Thorpe focuses on positive campaign track
By Chris Mazachrism@thereminder.com
EAST LONGMEADOW With much of the focus on East Longmeadow taking a negative tone, candidate for Selectman Angela Thorpe wants to accentuate the positive.
Thorpe is running a campaign against former Planning Board Chair Peter Punderson, former Selectman Joseph Townshend and resident Nicholas Chiusano for the soon-to-be vacated Board of Selectmen seat currently held by its chair James Driscoll, whose term expires in April 2013.
The preliminary election is set for Nov. 20 and the two top vote-getters will face off in a Dec. 18 final election.
Thorpe said in an interview with Reminder Publications
that while the emphasis of the media attention regarding the town has been on the recent voter fraud situation, the incident does not define the town.
"We should talk about it when we need to, but we need to focus on the fact that there are so many wonderful things in this town that overshadow this one negative issue," she said.
Thorpe, who served on the East Longmeadow School Committee and was the Massachusetts Association of School Committee's (MASC) District 5 chair, spoke highly of the town's ability to support its schools, which she said is a major draw to the community.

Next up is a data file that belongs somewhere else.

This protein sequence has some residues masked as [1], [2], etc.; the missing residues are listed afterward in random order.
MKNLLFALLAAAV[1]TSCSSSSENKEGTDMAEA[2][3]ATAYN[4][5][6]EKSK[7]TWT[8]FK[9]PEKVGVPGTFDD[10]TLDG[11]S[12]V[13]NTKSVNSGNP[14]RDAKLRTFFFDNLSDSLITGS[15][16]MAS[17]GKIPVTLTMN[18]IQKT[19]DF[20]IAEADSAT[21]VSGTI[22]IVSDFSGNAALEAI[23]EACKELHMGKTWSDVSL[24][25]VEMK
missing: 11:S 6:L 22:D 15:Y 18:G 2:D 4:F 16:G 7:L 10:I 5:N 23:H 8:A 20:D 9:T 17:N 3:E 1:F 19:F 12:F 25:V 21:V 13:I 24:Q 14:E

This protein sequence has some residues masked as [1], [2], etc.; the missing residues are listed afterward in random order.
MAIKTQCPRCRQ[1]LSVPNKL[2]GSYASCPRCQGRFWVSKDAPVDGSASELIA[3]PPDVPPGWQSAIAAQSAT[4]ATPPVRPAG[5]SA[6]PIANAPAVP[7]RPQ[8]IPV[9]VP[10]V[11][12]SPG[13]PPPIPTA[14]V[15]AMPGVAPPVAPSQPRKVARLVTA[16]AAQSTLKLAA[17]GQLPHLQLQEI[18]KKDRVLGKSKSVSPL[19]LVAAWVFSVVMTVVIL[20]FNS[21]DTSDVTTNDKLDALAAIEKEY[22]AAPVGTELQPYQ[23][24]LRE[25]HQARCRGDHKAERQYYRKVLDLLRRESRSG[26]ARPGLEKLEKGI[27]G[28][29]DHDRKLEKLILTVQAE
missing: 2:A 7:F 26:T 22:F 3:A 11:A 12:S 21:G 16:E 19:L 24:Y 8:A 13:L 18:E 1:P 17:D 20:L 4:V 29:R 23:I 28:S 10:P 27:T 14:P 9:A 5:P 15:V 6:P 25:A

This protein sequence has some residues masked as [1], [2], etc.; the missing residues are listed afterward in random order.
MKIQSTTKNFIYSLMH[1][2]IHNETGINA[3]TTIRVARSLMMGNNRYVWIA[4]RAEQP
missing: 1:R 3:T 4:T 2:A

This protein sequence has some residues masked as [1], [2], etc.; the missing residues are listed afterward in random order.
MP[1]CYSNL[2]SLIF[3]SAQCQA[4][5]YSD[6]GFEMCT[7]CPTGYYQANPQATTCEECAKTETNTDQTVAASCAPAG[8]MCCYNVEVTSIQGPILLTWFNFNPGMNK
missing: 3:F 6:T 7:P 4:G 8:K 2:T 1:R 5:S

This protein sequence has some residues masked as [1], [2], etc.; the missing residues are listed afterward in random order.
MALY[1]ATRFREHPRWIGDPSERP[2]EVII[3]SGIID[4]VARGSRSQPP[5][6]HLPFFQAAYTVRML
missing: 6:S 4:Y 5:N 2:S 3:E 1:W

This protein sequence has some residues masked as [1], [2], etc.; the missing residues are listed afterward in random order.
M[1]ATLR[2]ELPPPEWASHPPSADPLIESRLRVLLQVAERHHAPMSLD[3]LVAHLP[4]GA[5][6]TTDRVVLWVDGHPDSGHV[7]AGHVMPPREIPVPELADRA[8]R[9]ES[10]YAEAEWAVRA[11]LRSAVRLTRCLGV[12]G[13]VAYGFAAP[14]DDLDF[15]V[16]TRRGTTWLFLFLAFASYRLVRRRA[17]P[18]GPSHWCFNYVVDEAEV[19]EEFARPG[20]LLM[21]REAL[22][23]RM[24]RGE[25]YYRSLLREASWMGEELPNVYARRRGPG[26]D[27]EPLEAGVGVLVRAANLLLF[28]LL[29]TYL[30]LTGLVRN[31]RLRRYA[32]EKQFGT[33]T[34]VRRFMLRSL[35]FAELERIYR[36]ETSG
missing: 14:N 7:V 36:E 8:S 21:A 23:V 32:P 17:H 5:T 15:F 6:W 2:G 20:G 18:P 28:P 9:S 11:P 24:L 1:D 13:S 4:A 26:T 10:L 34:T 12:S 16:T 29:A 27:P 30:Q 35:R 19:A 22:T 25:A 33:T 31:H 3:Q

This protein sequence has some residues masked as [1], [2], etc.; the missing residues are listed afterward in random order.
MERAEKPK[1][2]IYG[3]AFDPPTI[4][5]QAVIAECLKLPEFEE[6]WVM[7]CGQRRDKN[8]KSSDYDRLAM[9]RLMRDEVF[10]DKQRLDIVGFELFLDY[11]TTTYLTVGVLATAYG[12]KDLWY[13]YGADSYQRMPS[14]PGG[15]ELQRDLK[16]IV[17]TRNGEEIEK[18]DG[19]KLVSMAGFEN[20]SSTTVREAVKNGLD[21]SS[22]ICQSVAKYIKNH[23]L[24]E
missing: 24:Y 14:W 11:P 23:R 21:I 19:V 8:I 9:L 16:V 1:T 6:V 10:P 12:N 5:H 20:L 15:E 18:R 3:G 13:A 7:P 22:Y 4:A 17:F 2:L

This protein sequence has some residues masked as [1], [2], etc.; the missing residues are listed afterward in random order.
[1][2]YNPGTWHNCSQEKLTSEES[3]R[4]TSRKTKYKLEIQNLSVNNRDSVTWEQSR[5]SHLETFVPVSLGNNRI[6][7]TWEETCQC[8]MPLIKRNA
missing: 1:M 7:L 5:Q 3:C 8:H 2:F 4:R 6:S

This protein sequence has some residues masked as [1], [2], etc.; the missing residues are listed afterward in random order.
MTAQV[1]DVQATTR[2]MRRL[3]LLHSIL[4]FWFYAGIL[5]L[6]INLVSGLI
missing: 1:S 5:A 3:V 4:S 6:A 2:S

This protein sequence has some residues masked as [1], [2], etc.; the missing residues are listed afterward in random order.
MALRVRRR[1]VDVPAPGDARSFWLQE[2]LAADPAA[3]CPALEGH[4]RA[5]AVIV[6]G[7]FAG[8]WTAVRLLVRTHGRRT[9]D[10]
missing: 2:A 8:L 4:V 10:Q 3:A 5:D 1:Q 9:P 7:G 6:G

"Our schools are one of the reasons that people want to be here," she said, adding that she believes the School Department does a good job being responsible when developing its budget, which makes up the majority of the town's overall budget.
Thorpe added that the town's police and fire services also have served the town well.
"If the streets aren't safe, people won't want to be here," Thorpe said. "Obviously they don't have nearly the budget that the schools have, but they do a very good job of ensuring the safety of our community with what is given to them financially."
Thorpe does see opportunities for improvement in town, not the least of which is the need for an increase in transparency in the town's government.
"I feel the town has gotten better in this regard, but we have to keep trying to find ways to be more transparent," she said. "What's more important is making sure that we disseminate the information in a way that they can understand is accessible to the people. If you're being 'transparent,' but no one knows where to find the information or can't discern what it means, then how transparent are you really being?"
Thorpe said that her personality and leadership style would be perfect for tackling this challenge.
"I'm the type of person who can be a great liaison between the board and the people," she said. "I'm someone who would make themselves accessible to the public. The ability to be open and listen to people is very important in this position."
The availability, coupled with a determination to get all the facts by asking the hard questions, would also make her an effective decision-maker, she said.
"I would make sure that I have all the information with complete and thorough research to make sure that all the decisions I make would be the right ones," she said.